Behind the scenes NHL bid for Hamilton continues
There remains intense interest in a second NHL franchise in Southern Ontario, but nobody with pockets deep enough to put forward a formal application came forward. As a result only Quebec City and Las Vegas will be considered in the next round of NHL expansion discussions. As the league gains financial strength and growing stability in most of its markets, it is becoming increasingly choosy about who is admitted to the lodge. Gone are the days when an ownership group could hire a Phil Esposito as a front man, and with precious little else on the table secure a franchise as Tampa Bay did in the 1980s. In this round of NHL expansion discussion the league set some tough rules for applying aimed at weeding out the tire-kickers. To even submit a bid an applicant would have to lay down $10Million of which $2 Million would not be refunded.
The league put it bluntly in a statement announcing the Quebec and Las Vegas applications: “Our purpose, in initiating the expansion process in the manner we did, was not only to explore the possibility of admitting new members to the NHL but also, at the outset, to set realistic guideposts to distinguish between bona fide expressions of interest (i.e., those which have at least substantial ownership capabilities and an arena or the realistic possibility of an arena) from those indications of potential interest which were, at best, merely hopes or aspirations. Apparently, only Mr. Foley (Las Vegas) and Quebecor have the confidence in their ability to secure an arena and suitable ownership capability to move forward with this process.”
In the end Graeme Roustan, CEO of GTA Sports and Entertainment, who was behind a failed who plan to build a 20,000-seat arena in Markham in 2012, and who had said in June he intended to make a pitch for an NHL team in the GTA; did not file an application.
Hamilton, which today still has the only arena in the area remotely capable of hosting an NHL team, albeit an aging facility, was not mentioned, although there apparently is a continuing effort to land an NHL franchise. For some years, Hamilton city council has maintained an official policy of continuing to seek a team through the existence of an NHL subcommittee consisting of Mayor Eisenberger, and Councillors Duvall, Farr, Ferguson and Whitehead. To keep the NHL dream alive, tenants of First Ontario Place like the Hamilton Bulldogs are asked to sign leases that stipulate they can be bumped by an NHL team.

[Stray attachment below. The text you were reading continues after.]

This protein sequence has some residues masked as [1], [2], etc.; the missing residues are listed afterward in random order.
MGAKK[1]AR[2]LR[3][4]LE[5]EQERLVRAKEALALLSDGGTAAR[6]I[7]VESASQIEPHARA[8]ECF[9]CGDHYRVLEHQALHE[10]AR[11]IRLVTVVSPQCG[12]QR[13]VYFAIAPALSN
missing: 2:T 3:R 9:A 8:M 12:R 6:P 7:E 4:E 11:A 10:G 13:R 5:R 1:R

Subcommittee member Terry Whitehead confirmed to the Bay Observer that there has been a series of meetings with unnamed individuals but that the parties were not in a position to meet the NHL application deadline. “I wish we had had another six months,” he told the Bay Observer. He would not say whether any of the talks involved Mike Andlauer, who in addition to owning the Bulldogs remains an alternate NHL Governor for the Montreal Canadiens despite the move of the Habs farm team to Newfoundland. Elsewhere in this paper Bulldogs President Steve Staios talked about the high respect Andlauer enjoys in NHL circles. NHL committee member Lloyd Ferguson says the bid, whatever it may be, hasn’t involved the NHL committee which hasn’t met in months.
Gabe Macaluso who was involved in a number of NHL bids for Hamilton says for Hamilton to have a hope of a team it will need the support of people like Andlauer and Larry Tannenbaum, part owner of the Toronto Maple Leafs. “If you don’t have Tannenbaum onside, you’re going nowhere,” Macaluso told the Bay Observer. Whitehead believes that if Hamilton can find an owner who, under the new rules, must be capable of raising $500 Million US dollars ($650 Million Canadian) the NHL would be prepared to listen, despite Hamilton missing the latest bid deadline